Press Room
Covid-19 Update - Vietnam eases social distancing domestically and begins fight for economic recovery

27 - 04 - 2020
Indochine Counsel Press Release

Last Wednesday, Vietnam's Prime Minister Nguyen Xuan Phuc announced that Ho Chi Minh City, Da Nang, most of Hanoi, and all but two of the provinces were to be removed from the high-risk category in the fight against Covid-19. On Saturday, 26 April 2020, he issued Directive No. 19/CT-TTg on continued measures for prevention and control of Covid-19 (“Directive 19”).

While it doesn't necessarily replace Directive 16—which instituted Social Distancing throughout the country for three weeks ending 22 April—it does succeed it, and offer guidelines for moving forward now that Vietnam has essentially contained the first wave of Covid-19 infections.

Directive 19 divides localities into three categories: high, medium, and low risk. Each area has a different set of restrictions and those few that remain—or are later reclassified as—high risk must continue to abide by the guidance of Directive 16. In general, however, moving forward the country is expected to follow the below procedures:

  • Frequently wash hands with soap or other disinfectants, wear masks when going out and maintain a reasonable distance in making contact with others, not to gather in large crowds in public places or outside workplaces, schools or hospitals.
  • All festivals, religious gatherings or sporting events or any event that involves large crowds will continue to be banned.
  • Non-essential service businesses such as entertainment venues, beauty salons, karaoke bars, massage parlors, bars, pubs and discos will remain closed.
  • Retail and wholesale stores, lotteries, hotels, accommodation businesses, restaurants and eateries, sport centers, historical relics and tourist sites can resume operations but must implement preventive measures such as providing employees with protective gear, record temperatures of all arrivals, comply with hand washing and disinfection guidelines and ensure safe distance between customers.
  • Public transport, including inter-provincial transport, is allowed to resume.
  • Schools can re-open, but the school administration must reduce the number of students in each class to maintain safe distance, alternate schedules to reduce crowds in classes or canteens, frequently disinfect classrooms, and continue to incorporate online lessons if available.
  • Factories and manufacturing businesses can start operations, while making sure that workers are protected.
  • No gatherings of more than 20 people in public places or outside the office, schools or hospitals are allowed, and a safe distance of 1m must be maintained.

Now that the first wave of infections has been contained successfully, PM Phuc included economic measures in Directive 19 so as to restart the economy while coping with Covid-19. According to the directive, the line ministries are to expedite export contracts with member countries under the EVFTA, ensure all necessary protocols and goods are in sufficient supply to be ready for when European countries start to lift lockdown measures and open their economies. They are also to ensure that the supply and supply chain of raw materials is cleared to support inputs for production of exports.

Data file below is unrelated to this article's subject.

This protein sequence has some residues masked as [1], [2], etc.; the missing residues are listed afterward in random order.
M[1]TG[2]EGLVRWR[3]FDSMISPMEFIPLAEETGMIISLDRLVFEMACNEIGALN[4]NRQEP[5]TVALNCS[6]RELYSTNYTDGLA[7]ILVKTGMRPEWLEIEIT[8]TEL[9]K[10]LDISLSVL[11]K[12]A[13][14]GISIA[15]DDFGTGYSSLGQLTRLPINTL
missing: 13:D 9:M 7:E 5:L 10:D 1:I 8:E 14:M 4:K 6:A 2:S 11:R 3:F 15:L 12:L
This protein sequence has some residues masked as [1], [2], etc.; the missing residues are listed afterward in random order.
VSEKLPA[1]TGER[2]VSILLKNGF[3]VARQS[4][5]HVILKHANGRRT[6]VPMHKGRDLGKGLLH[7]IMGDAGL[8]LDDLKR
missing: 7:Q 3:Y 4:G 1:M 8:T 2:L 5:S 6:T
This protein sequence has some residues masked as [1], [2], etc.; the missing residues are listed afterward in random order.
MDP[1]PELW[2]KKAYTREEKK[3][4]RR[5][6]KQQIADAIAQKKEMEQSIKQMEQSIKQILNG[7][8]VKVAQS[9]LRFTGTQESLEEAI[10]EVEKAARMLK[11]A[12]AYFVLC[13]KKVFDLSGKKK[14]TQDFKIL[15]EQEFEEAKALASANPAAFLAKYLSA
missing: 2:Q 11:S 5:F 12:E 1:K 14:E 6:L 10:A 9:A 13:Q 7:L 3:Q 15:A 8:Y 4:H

In addition to a focus on exports, the line ministries are to take measures to develop the domestic market. They are to prepare stimulus measures and encourage the increase of consumption by citizens—especially e-commerce and retail systems. Essential goods must be in full supply, while domestic tourism can resume. Social measures of support for citizens that were instigated during the Covid-19 crisis are to be completed and social welfare and aid are to be distributed to the right people, ensuring transparency and in a timely manner. The Ministry of Health continues to boost information technology in tracing contacts and identifying ones that stand at elevated risks of infection, while dealing with local outbreaks. The ministry was also tasked with developing guidelines on Covid-19 safety measures for manufacturers, service industries and transport businesses.

In addition to actions directly aimed at restarting Vietnam's economic growth, the ministries are to focus on continued and specific actions to ward against reinfection and a second wave of Covid-19. The Ministry of National Defense, the Ministry of Public Security and the Ministry of Foreign Affairs are to carry out entry restrictions and strictly manage all cases of entry, ensuring that all arrivals will be held in quarantine for 14 days as per guidelines. And the Ministry of National Defense, the Ministry of Health, and the people’s committees of localities are to “implement quarantine protocols and focus on improving the conditions of concentrated quarantine sites.”

In the end, Directive 19 marks a new direction for Vietnam's fight against Covid-19. No longer is strict social distancing the norm, but now the country is primed to begin the arduous climb from the economic disaster of lockdown to a resumption as a regional powerhouse of GDP growth and an increasingly important exporter globally. If you have any questions about Directive 19 or how Covid-19 may affect you legally in Vietnam, please feel free to contact us.

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